20 years of hair is incredible. Congrats. Was there a session during your career that stood out the most? Moving to NY at 21. Working at Sassoon. Being completely blown away by the giant city and what it had to offer. I learned a lot about myself and the world around me. I think that was probably a huge jumping-off point for me.
You’ve work for Vidal Sassoon and Bumble. What essential craft cultural difference are between them. Did you struggle with hair religion? Sasoon was very technical and precise … it was definitely a classical training in the balance of weight, angles, shapes and lines. Bumble also was very thorough in their training in that regard and also had somewhat of an open-ended freedom of expression which I was drawn towards. Bumble gave me a great platform to develop my styling. Both were so important in my development and provided a natural transition to the stylist I would become.
How do you transition from being technical to visual? When I approach a style or a haircut, there’s a structural plan and technique that goes into what I want to build.. the visual aspect is more a free-flowing idea. The idea of how to feel through visual presentation is very much on the hands of one’s eyes. It’s like less book smart but street smart.
What advice do you have for hairdresser looking to break into editorial and red carpet/ press release tours? Assist fashion editorial stylists to celebrity stylists. Learning the etiquette of how to be on set is so important.
How do you stay curious? when I’m busy and things are flowing well, the inertia of progress somewhat demands curiosity. Curiosity is born of the necessity of art.
I’d enjoyed watching you cut Momos hair, particularly your consultations with her. What are you looking for during a contusions and how do you communicate your vision? I get a feel for what the person wants or is asking for and square that with what I see for them. A lot of times the consultation is super helpful because it gives me a feel for where they are. Their vibe. Sort of an over-view of how they see themselves at that time.
You worked at Taboo Salon in LA for a time. The owner Gill is a friend of mine and many. Her space has been a part of LA hair culture for over 30 years. What was it like working there? I owe a lot to Jill and my friend Christine Cabrillo for connecting us. It was amazing! In a lot of towns I’ve noticed certain cultural hubs where things are just magical. There is maybe the live music venue which captures those great moments for music… the art gallery where things just sort of line up, the restaurant that just nails it. Jill’s salon was that hidden gem for us. We had the freedom to explore and create the professionals we were to become.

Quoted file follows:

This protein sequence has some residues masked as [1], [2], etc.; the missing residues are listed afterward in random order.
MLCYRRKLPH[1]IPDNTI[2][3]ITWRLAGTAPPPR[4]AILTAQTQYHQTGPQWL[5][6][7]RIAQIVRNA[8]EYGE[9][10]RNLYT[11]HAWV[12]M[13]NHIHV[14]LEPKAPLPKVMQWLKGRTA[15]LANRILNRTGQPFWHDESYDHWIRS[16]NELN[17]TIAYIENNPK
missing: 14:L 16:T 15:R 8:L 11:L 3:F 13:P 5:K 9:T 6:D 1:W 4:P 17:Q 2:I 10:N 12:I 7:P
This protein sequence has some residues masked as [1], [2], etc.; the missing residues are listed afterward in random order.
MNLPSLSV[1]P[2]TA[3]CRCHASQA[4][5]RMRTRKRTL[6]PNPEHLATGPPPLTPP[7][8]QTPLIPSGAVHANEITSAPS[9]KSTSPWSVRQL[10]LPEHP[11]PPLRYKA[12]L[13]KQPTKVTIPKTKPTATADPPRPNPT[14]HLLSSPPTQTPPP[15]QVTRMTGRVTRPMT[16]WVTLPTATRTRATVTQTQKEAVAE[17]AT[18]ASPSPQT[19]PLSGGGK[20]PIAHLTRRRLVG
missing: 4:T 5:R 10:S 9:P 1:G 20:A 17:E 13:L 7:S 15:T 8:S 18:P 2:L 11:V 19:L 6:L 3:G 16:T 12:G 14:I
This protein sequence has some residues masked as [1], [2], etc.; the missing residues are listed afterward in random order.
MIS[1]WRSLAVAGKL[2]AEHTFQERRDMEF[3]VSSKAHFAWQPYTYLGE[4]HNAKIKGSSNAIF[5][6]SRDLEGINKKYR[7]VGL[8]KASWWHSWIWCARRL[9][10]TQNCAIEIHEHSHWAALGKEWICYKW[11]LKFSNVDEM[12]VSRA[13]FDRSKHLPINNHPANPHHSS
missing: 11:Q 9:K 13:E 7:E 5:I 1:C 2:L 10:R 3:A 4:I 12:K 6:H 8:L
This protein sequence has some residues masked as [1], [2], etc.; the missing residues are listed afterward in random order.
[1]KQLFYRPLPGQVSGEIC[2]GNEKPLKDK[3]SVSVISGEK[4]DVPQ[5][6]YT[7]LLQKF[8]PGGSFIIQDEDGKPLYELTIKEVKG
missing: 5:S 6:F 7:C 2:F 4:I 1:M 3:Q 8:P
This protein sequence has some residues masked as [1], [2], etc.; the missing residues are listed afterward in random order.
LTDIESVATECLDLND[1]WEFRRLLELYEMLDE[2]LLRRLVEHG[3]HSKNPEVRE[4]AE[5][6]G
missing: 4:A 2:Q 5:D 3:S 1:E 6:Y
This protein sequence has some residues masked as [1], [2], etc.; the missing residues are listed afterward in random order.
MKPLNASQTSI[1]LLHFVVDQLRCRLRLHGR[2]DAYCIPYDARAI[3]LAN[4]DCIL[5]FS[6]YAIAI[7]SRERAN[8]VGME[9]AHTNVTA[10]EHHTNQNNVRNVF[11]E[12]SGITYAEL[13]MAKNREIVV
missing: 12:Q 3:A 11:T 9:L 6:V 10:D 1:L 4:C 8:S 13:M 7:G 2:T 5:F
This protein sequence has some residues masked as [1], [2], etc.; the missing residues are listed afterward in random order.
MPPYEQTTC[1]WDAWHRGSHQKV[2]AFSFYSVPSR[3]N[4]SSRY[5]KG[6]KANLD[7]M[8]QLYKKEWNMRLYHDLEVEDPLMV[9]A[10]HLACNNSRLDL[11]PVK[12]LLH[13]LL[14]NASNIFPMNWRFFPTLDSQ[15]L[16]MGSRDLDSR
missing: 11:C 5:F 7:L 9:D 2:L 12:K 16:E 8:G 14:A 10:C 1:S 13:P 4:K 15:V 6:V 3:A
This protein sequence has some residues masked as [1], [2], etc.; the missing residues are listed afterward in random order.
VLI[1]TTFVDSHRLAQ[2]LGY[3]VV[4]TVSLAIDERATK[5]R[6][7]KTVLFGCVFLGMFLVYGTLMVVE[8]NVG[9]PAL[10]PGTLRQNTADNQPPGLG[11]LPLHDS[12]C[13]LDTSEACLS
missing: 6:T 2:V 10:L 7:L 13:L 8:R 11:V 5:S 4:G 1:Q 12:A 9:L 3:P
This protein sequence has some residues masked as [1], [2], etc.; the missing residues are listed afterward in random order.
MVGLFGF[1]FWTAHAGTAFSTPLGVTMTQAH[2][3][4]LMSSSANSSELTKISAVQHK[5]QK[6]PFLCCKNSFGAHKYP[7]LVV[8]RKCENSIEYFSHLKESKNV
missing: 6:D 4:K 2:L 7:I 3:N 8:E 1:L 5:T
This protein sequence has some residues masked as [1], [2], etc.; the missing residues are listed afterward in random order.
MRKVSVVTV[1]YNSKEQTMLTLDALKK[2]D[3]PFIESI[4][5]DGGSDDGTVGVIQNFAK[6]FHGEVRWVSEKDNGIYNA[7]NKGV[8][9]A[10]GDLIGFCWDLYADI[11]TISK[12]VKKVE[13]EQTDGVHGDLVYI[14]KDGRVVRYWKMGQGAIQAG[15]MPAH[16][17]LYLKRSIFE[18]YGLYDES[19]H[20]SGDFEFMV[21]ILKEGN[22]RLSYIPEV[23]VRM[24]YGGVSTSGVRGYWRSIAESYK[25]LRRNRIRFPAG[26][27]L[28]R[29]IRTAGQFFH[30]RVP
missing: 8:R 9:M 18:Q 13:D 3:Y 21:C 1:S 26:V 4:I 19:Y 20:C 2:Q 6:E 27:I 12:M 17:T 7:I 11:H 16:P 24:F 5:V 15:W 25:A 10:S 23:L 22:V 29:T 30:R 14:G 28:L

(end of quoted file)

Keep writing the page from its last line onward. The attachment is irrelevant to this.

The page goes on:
How has social media impacted your career? ha… social media. It is a bit of a like/dislike relationship. Through this public platform, i’ve been able to share and connect with friends, professionals, fans of my clients and companies for collaborations. It’s been awesome! However, it can feel like a part time job some days. I’m still trying to find the balance. I do my best to not to take it too serious…sort of a necessary evil which is sometimes a guilty pleasure.
What is your creative process? My creative process changes all the time. The things that don’t really do much for me one day, I find great inspiration in the next day. I feel very lucky that my work environment changes constantly… it has really helped me to develop my flexibility. I can draw inspiration from the vast expanse of the Tokyo skyline at sunset or my own humble backyard. Also, a lot of times I find inspiration coming from within… inspiration being the beginning of every creative process. It’s a tough question!
Who manages your books? Alex at Starworks manages my books… Love her!